5 Ways to Prevent Forklift Accidents 

Tags: Forklifts, Warehousing, Safety, Logistics, Supply Chain

Scott Stone is the Director of Marketing, Cisco-Eagle, Inc.

Forklift accidents have a devastating effect on warehouses – and they happen more often than you think. In the United States, there are nearly 97,000 serious forklift-related injuries each year – 100 are fatal. Whether an accident results in an injured worker or loss of product, an accident always puts a spotlight on safety. Every warehouse should be proactive about preventing forklift accidents by empowering and educating their employees on proper operation and protocols.

Here are five ways to prevent forklift accidents and promote warehouse safety.

1. Keep up on training. OSHA requires companies to have a safety training program for any forklift operator, but it’s in a business’ best interest to give training on forklift safety to all employees working in the vicinity of forklifts. It’s estimated about 705 of forklift accidents could be prevented by proper training. Making safety a priority takes consistent reinforcement and employee buy-in. Implementing a structured training for all employees on forklift safety is a starting point. A once-a-year refresher training, in addition to new employee training, keeps everyone on the same page.

2. Have a clean, organized warehouse. A clean, organized warehouse is the foundation of a safe warehouse. Obstruction in lanes not only impedes efficiency, but also forces drivers to make sudden and erratic movements to avoid debris. This could potentially lead to an accident. Clear lanes, free from product, trash, or other obstructions, should be maintained at all times. In addition, look around your warehouse to ensure all areas are well-lit. Visibility, on the side of a forklift driver and pedestrians, is vital for safe operation, so make sure lightbulbs are replaced and all areas have good lighting.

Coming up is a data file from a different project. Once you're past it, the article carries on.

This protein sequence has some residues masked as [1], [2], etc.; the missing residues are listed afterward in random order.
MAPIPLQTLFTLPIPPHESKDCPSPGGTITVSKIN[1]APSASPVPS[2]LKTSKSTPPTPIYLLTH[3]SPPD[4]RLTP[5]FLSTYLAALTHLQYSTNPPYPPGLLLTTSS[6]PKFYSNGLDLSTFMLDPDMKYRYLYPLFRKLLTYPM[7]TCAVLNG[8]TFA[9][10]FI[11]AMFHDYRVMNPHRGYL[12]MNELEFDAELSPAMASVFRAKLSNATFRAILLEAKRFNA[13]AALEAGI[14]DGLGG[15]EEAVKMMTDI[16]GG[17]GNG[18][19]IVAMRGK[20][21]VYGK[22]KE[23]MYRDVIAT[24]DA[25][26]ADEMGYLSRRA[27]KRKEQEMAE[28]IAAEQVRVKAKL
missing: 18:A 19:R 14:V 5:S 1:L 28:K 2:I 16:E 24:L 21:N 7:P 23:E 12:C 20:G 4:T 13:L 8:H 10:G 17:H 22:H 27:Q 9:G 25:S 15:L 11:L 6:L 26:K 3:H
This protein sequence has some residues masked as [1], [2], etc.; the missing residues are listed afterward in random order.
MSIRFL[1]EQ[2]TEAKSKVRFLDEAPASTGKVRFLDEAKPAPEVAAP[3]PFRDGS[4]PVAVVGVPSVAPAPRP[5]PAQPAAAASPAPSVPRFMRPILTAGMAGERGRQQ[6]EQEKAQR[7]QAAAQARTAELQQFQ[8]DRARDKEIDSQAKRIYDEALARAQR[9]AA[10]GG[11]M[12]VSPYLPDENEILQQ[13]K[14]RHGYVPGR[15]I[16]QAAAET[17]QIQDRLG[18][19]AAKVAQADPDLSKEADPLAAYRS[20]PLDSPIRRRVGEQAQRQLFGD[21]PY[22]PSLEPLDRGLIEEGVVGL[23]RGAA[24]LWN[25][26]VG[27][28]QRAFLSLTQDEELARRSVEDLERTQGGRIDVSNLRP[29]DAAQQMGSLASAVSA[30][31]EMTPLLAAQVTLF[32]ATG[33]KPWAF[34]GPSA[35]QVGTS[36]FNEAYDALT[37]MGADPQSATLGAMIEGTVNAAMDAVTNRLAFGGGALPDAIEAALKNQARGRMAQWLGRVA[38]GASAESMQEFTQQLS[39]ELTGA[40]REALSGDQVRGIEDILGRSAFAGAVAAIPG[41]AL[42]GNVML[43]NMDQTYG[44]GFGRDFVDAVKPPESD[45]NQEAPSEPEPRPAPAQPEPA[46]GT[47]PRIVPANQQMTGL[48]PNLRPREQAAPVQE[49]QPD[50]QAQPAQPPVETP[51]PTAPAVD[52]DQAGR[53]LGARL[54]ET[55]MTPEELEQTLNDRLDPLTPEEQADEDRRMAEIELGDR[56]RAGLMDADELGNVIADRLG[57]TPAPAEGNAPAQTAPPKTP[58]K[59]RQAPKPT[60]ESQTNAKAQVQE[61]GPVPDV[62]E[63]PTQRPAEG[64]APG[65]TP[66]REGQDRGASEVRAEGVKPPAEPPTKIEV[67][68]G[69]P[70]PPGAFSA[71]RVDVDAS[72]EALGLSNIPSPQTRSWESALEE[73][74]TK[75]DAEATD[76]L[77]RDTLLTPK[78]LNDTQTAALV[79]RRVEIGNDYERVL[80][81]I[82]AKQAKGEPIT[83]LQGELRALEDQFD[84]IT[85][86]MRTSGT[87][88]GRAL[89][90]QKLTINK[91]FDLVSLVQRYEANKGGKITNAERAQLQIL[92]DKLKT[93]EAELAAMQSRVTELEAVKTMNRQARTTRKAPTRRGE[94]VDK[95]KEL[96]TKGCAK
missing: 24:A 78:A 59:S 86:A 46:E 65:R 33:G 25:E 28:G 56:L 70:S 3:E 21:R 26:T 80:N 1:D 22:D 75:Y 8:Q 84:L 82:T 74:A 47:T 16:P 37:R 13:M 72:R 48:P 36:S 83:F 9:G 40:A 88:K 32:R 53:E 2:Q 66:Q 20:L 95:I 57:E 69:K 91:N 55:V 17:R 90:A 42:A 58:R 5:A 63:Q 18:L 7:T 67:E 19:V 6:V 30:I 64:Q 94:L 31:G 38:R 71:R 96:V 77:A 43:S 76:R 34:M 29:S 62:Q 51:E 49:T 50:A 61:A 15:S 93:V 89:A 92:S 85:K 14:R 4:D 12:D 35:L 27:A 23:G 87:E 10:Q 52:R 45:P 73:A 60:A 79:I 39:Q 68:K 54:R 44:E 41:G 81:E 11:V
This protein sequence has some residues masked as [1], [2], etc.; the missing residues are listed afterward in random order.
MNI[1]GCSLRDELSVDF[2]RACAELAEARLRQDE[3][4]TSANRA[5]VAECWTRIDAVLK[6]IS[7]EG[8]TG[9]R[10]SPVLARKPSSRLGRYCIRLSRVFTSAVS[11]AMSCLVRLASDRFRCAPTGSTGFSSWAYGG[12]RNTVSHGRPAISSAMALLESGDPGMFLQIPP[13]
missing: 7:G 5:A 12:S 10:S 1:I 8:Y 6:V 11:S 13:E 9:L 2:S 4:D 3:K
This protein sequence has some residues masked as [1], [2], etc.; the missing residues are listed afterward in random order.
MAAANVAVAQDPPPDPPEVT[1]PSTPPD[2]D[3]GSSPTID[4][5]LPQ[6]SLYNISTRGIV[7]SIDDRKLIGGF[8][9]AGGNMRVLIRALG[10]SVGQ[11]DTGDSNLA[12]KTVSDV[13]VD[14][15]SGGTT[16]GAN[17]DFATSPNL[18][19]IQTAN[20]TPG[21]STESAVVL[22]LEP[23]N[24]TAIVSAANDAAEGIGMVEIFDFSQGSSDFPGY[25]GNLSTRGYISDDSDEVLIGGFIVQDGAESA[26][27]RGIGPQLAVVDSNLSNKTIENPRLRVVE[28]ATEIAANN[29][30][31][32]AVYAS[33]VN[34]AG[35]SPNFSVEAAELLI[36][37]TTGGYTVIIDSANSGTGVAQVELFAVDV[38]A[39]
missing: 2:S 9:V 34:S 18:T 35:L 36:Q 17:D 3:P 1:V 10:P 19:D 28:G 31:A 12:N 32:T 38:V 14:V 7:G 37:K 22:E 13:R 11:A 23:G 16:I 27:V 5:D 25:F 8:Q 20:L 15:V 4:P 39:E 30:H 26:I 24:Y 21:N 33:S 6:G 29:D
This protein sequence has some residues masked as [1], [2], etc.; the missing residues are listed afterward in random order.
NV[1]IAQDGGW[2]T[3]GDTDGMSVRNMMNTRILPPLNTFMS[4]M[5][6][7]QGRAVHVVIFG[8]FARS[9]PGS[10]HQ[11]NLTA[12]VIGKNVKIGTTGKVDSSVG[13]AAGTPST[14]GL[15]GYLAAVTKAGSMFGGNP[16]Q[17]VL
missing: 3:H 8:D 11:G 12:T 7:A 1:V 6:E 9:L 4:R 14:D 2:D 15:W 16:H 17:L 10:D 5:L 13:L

3. Enhance safety mechanisms. Design a warehouse that keeps safety in focus by incorporating products that enhance visibility and communication. For example, install blue safety lights on the front and back of forklifts so pedestrians have a clear visual cue of an approaching forklift. Place mirrors at aisle corners to improve visibility. If possible, aisles and lanes should be wide enough to safely accommodate pedestrians and forklifts.

4. Operate well-maintained forklifts. Routine safety inspections of a forklift should be done before a driver begins his shift. A driver should check for leaks (fuel, hydraulic oil, engine oil, radiator coolant), ensure proper tire inflation, and visually inspect fork mechanism, hydraulic hoses, and engine belts. If any issues are found, a qualified mechanic should correct them before the forklift resumes operation.

5. Maintain loading and unloading procedures. Heavy or poorly stacked loads, high speeds, or an unmaintained loading dock can contribute to forklift accidents. These conditions can lead to a far too common type of forklift accident: an overturned forklift. Enforce a maximum speed for forklift operation throughout a warehouse and ensure drivers use extreme caution in the loading dock area. Pallets should be uniformly stacked whenever possible and overall weight and stacked height should be taken into consideration when building pallets.






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